About this Album
Joining the traditions of ancient Arab poetry and music with synthesizers and a penetrating vocal style, Abed Azrie made his Nonesuch debut with “Aromates” (Aromas).
Born in Syria and currently living in Paris, Azrié’s songs resonate with elements drawn from centuries of Arabic culture. Although more than half of the songs on “Aromates” come from contemporary poets living in Syria, Lebanon and Iraq, all are evocative of a mythic, spiritual past.
Azrié’s settings involve synthesized sound -- electronic drones and keyboards, as well as percussion, lute and flute. His performances of this music throughout Europe -- including the recent Printemps de Bourges (Bourges) Festival and Festival of the Mediterranean Song (Palma) -- have brought him considerable attention. Diapason wrote of his recent appearances in Paris:
“Of course, this is not just folklore ... but these remarkable works are bound to become an integral part of a people’s expression.”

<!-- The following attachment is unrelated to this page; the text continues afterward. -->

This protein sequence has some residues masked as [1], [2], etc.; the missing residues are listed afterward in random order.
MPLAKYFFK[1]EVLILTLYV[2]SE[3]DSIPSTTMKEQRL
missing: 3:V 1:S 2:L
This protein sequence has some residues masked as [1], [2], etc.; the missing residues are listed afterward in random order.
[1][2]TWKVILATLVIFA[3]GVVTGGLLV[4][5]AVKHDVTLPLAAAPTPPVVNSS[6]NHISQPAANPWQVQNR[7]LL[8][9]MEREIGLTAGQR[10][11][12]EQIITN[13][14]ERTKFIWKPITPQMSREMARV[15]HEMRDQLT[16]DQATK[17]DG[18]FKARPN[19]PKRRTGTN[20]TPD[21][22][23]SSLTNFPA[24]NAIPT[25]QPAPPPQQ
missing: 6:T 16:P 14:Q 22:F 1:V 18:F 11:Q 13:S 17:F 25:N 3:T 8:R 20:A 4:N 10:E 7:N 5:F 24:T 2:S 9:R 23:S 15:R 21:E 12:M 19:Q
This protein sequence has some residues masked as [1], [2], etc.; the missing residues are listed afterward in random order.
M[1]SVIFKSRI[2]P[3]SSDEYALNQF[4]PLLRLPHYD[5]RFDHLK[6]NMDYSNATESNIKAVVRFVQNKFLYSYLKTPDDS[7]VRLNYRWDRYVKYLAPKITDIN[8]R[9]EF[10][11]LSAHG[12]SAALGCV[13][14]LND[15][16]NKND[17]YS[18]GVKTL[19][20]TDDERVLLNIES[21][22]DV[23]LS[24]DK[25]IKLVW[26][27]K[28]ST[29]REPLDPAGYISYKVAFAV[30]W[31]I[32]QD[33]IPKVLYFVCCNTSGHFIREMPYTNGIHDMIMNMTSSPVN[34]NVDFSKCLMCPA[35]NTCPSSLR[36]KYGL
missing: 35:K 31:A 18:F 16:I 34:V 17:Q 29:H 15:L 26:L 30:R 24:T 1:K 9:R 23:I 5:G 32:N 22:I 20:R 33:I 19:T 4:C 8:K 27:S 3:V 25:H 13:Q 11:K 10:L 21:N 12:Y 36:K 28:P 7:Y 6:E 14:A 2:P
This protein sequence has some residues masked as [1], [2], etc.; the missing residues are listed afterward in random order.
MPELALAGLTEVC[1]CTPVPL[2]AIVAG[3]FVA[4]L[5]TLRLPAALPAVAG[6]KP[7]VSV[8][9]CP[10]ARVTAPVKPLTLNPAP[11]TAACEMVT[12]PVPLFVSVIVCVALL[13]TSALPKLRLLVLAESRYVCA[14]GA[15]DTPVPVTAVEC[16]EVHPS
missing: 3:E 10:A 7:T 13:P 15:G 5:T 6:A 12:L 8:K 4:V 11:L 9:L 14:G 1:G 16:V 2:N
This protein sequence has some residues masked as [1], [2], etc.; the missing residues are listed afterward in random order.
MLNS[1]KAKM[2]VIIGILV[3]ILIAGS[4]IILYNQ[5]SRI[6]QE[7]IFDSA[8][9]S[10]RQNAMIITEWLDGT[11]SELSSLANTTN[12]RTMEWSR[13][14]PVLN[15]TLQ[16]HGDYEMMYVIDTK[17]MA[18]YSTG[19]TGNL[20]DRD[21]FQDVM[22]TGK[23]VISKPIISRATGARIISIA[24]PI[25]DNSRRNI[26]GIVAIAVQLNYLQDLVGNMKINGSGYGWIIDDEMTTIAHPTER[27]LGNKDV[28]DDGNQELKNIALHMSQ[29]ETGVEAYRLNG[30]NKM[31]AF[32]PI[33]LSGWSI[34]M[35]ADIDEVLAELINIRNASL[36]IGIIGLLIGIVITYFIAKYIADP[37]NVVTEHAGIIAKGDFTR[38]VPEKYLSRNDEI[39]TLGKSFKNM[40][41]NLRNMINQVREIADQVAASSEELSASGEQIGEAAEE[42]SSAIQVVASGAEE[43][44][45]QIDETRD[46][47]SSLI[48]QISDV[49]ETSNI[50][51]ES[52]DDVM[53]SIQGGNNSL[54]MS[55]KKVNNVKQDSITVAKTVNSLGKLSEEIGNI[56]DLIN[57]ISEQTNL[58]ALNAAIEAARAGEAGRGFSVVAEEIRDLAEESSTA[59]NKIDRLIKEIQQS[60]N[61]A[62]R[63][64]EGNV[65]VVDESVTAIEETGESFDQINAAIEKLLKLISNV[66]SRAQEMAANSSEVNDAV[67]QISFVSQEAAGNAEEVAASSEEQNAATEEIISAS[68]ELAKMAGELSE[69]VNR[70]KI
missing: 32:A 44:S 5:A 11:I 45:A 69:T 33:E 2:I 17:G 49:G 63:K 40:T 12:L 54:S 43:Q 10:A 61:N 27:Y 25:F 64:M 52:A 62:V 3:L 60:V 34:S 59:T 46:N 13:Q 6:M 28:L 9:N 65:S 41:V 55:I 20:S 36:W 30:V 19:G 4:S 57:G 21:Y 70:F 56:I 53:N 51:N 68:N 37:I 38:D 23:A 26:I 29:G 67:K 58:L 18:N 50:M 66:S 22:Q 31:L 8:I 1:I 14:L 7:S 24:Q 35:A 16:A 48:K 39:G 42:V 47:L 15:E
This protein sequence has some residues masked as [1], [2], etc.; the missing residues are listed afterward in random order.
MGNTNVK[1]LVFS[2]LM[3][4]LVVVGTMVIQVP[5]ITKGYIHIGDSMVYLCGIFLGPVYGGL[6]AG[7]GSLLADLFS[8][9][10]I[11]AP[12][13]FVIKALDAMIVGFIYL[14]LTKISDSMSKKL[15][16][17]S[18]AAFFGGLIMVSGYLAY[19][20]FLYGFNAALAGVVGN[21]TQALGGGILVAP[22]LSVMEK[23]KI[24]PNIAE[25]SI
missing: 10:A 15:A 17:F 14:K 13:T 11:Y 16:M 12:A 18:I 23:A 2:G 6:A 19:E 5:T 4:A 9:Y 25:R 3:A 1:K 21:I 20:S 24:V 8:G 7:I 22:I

“Aromates” is Azrié’s seventh recording, and his first U.S. release. Prior releases include a setting of the Epic of Gilgamesh (Mesopotamia, 2,500 B.C.), which was hailed by Telerama as “one of the most important discographic events in the last two years ... Abed Azrie’s music will move all those who, whatever their nationality, simply have a heart.” His most recent projects include “Venesia,” a suite of Venetian lyrics written for solo woman’s voice, male choir, and instrumental ensemble; and “Suerte,” songs in Arabic and Spanish of lyrics from the 11th and 12th centuries. Azrié has also written music for the French theater; for films in Egypt, Holland and Syria; and settings of ancient Sufi mystic.